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What happens if you cannot meet child support obligations?

A Missouri divorce will have serious financial implications for your life, and sometimes, these changes can impact your life for years to come. It can be difficult to manage financial issues after divorce, and sometimes, they may impact your ability to pay child support. When your financial circumstances change, you can feel overwhelmed and unsure of the most appropriate course of action.

One option for you includes the ability to seek a modification to your existing support order. This is a legal change to your existing child support order, which can make it easier for you to make payments without problems or issues. There are certain requirements you must meet in order to be eligible for this type of change to your custody plan.

When is a change necessary?

Securing a change to your support order is about much more than just wanting to pay less. Some reasons why parents may need to adjust their support order include the following:

  • Job loss or reduction in income
  • Remarriage or move
  • Birth of additional children
  • Children have fewer financial needs

If you think you have grounds to seek a modification, it is smart to seek guidance regarding this potential legal option and the steps you need to take to secure changes.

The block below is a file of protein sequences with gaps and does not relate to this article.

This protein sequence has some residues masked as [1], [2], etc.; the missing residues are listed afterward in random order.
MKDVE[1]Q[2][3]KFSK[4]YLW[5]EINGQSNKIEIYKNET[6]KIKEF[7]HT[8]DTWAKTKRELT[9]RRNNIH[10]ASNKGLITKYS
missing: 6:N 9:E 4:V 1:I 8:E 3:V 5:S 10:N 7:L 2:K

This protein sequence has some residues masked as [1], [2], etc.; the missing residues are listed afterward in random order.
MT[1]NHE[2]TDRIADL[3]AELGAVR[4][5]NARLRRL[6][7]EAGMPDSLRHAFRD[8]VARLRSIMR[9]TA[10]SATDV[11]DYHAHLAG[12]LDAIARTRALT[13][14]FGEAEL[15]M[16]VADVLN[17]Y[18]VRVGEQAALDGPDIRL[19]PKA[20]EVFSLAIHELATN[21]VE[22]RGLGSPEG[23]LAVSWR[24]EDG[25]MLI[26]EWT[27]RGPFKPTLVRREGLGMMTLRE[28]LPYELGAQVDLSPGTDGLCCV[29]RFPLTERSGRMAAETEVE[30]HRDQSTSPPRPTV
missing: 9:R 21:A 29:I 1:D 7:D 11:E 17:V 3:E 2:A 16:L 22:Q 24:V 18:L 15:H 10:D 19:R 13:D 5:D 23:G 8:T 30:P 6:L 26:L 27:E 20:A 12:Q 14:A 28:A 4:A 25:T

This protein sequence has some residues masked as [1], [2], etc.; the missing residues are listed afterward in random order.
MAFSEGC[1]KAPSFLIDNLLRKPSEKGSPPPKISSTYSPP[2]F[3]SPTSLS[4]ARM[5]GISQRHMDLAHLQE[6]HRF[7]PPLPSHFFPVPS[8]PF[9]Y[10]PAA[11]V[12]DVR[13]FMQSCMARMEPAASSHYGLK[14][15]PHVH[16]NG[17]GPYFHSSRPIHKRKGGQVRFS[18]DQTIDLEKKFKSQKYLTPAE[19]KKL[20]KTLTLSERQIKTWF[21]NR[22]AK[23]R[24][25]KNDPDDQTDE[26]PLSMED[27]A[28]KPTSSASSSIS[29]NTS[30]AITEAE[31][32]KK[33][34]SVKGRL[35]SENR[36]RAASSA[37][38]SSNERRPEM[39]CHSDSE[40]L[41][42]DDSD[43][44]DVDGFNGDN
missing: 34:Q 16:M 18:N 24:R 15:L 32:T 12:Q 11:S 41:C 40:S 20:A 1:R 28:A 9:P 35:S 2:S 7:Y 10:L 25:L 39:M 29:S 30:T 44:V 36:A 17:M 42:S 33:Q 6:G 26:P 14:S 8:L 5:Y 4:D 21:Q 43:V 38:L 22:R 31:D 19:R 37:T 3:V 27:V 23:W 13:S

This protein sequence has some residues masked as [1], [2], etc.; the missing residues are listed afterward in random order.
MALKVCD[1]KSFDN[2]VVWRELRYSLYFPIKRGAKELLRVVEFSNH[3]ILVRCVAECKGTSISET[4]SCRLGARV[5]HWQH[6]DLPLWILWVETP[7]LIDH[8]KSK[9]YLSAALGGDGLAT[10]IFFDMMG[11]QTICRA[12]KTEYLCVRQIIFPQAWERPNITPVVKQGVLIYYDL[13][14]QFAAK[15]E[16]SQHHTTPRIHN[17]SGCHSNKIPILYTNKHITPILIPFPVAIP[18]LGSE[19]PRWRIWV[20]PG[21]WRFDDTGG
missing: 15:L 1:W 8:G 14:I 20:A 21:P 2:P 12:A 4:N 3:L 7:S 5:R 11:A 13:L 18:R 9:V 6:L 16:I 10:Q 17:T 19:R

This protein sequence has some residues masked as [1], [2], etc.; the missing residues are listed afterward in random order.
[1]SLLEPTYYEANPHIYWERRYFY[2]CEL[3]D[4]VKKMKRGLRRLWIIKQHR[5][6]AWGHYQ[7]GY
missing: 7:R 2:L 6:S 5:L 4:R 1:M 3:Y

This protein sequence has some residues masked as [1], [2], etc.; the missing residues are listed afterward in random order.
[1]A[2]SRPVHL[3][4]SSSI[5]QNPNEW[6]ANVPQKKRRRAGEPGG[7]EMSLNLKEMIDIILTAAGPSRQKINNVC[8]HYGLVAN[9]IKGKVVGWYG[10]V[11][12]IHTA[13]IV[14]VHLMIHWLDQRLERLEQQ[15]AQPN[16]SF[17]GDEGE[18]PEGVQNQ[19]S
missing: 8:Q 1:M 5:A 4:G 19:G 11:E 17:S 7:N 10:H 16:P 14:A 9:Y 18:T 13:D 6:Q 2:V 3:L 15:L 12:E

How do I get a modification?

You and your ex-spouse may agree that a change to your support payments is necessary, even if only for a temporary basis, but there is more involved than a verbal agreement. You will have to file a petition, and a court will have final say over whether or not you can modify your order.

It is possible to seek temporary modifications on the basis of emergency financial circumstances. If you need a change, it is prudent to take immediate action to find out what you can do and how you can proceed.

Protecting your rights

Your parental rights do not hinge on your ability to make child support payments. Meaning, if you cannot meet your support obligations, this does not allow the other parent the right to refuse to allow you to have your rightful custody and visitation time.

Protecting your rights can start with a complete evaluation of your case. This can allow you to know the specific options available to you and how you can move forward with the most appropriate course of action. Dealing with support matters can be complex, but you do not have to face it alone.